This Bird Is Beginning to Sing
Chad is a member of The Motley Fool Blog Network -- entries represent the personal opinion of the blogger and are not formally edited.
Anytime I'm introduced to a new restaurant concept, one of the first questions that pops into my mind is, is this a public company? The problem is, just because the company is public and the restaurant is busy, doesn't necessarily mean it's a good investment. Initially my perception of Red Robin (NASDAQ: RRGB) was a positive one. The restaurant offered multiple types of burgers along with other reasonably priced entrees, as well as some unique drink offerings and popular side dishes. However, when I found out the company was public, I initially was turned off by the relatively high amount of long-term debt, and seemingly lackluster growth. I am pleased to report that based on the company's recent earnings release the story has improved.
For those who aren't aware, Red Robin operates two different chains. Their trademark chain is the largest, but the company is also rolling out a newer concept called Red Robin Burger Works. The traditional chain offers a reasonably priced, traditional sit down dining experience. The newer concept fits more into the fast casual type of chain. In my opinion, two of the company's most direct competitors are Brinker International (NYSE: EAT) and Buffalo Wild Wings (NASDAQ: BWLD). Brinker owns the popular Chili's chain, and Buffalo Wild Wings offers a similarly priced dining experience. The biggest differences between the three companies are the size of their current operations and future growth opportunities. Where Red Robin is relatively small and can expand significantly domestically, Buffalo Wild Wings is a bit larger and more established. Brinker is probably nearing saturation domestically and must look overseas for continued growth. With all three companies fighting for consumers hard earned dollars, let's look at where Red Robin has improved, and how they can compete more effectively going forward.
In the company's most recent quarter, revenues increased 3.7%. This sales increase was driven by comparable sales up 0.8%, which was primarily due to increased guest counts. The company managed its costs well and increased EPS by 8.3%. Where the company's sales and earnings are concerned, one thing I noticed was the drastic difference in revenues between the company-owned restaurants and franchise locations. The difference between company-owned revenue and franchise revenue is significant. Red Robin generated over $664,000 in revenue from each company-owned restaurant in the current quarter. By contrast, the company's franchised restaurants generated just $28,500 per store. This works out to the equivalent of about 4.3% franchised revenues versus company owned revenues. Buffalo Wild Wings by comparison generated over 8% franchised revenues versus company-owned revenues in their most recent quarter. What this tells me is, Red Robin has the ability to increase the financial commitment from their franchisees to improve the company's earnings and revenue in the future. While this is something the company can address over time, Red Robin management is already making significant progress by improving the company's financials.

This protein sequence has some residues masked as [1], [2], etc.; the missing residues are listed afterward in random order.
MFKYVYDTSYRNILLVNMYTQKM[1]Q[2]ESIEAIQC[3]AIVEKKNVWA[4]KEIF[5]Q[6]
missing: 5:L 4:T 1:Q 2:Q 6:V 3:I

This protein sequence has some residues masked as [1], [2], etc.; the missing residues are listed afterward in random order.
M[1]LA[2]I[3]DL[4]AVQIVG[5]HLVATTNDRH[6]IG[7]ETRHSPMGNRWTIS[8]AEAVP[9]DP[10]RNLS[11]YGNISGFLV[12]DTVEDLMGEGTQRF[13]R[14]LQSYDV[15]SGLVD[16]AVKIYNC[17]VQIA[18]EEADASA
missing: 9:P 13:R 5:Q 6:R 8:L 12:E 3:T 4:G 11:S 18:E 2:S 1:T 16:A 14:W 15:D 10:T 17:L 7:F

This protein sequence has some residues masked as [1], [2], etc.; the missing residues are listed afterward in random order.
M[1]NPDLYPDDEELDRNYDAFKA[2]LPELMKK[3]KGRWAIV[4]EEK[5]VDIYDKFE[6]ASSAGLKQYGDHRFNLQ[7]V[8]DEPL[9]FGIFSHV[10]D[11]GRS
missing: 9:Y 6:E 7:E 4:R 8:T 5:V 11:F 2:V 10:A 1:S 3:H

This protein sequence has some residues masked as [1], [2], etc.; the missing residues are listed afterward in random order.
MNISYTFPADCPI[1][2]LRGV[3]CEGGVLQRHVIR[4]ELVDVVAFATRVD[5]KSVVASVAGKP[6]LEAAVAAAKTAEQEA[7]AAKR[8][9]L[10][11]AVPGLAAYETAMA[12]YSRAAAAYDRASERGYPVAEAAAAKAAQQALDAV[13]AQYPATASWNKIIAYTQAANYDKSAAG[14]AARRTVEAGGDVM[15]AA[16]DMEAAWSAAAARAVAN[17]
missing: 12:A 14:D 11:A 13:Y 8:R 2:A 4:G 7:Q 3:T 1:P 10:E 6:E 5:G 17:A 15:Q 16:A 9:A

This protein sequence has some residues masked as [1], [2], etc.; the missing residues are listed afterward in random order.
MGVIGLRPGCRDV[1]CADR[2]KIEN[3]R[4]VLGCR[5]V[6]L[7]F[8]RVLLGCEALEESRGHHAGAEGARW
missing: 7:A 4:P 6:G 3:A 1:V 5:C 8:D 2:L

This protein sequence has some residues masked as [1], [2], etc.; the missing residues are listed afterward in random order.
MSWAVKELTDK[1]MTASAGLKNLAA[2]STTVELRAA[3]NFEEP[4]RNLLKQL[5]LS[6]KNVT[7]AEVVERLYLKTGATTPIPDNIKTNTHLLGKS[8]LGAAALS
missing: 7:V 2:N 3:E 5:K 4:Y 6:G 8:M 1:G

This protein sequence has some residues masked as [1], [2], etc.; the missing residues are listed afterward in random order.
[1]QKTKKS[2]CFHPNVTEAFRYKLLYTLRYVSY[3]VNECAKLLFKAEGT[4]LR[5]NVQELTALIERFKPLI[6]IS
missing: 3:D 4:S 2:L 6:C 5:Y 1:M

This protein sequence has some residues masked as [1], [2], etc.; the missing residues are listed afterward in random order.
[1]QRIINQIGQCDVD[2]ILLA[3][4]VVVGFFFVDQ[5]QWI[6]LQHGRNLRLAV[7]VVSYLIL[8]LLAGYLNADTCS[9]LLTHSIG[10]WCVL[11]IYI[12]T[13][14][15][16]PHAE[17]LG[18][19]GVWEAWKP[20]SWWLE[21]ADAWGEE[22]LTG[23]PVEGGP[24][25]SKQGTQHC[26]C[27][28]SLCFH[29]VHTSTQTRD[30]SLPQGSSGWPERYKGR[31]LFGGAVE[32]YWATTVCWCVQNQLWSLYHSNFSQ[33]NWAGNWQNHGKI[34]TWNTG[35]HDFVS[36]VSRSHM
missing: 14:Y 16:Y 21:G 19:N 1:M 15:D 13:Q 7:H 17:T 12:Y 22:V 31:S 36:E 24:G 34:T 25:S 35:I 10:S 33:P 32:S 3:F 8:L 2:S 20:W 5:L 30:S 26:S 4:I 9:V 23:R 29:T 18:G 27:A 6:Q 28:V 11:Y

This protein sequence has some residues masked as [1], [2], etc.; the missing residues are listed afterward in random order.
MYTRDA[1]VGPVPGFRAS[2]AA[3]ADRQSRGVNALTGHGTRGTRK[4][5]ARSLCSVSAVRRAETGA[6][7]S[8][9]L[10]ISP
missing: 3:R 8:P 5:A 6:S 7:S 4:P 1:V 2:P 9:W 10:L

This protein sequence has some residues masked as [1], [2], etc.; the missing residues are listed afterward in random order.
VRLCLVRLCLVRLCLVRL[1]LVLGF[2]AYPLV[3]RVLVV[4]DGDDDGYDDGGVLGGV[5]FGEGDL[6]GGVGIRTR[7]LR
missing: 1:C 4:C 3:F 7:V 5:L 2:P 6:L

There are several factors that lead me to believe that Red Robin could be an attractive investment at the current time. The most impressive is the company's current operating margin which came in at 21.1%. This performance is significantly better than either Buffalo Wild Wings or Brinker International, which recorded operating margins of 9.17% and 7.39% respectively. While the company's relatively weak balance sheet was one of my initial problems with the stock, management is addressing this issue, cutting long-term debt by nearly 18% in the last six months. Through positive cash flow, Red Robin has retired 4.38% of its diluted share count on a year-over-year basis. In the current quarter, the company repurchased 255,000 shares at an average price of $30.20. With less shares outstanding and a history of beating earnings estimates, if the company continues these improvements investors should be happy with the results. Unlike when I first discovered the company, on a relative basis, Red Robin seems like a good value.
If you look at Red Robin versus Buffalo Wild Wings and Brinker International, there is an apparent value gap between the three. Both Buffalo Wild Wings and Brinker sell for a premium versus their expected earnings growth. While it's true that Buffalo Wild Wings is expected to grow at over 20%, which is a bit faster than Red Robin, the latter's higher operating margin would seem to argue for a better valuation. Investors can buy Red Robin for about 16.6 times full-year earnings and analysts expect earnings growth of roughly 17.5%. Given that over the last year or so Red Robin has improved its organic growth, balance sheet, and decreased outstanding shares, it seems the market isn't giving the company enough credit yet. Check out Red Robin for yourself, and see if this chain can help your portfolio soar to new heights.
MHenage has no positions in the stocks mentioned above. The Motley Fool owns shares of Buffalo Wild Wings. Motley Fool newsletter services recommend Buffalo Wild Wings. Try any of our Foolish newsletter services free for 30 days. We Fools may not all hold the same opinions, but we all believe that considering a diverse range of insights makes us better investors. The Motley Fool has a disclosure policy.If you have questions about this post or the Fool’s blog network, click here for information.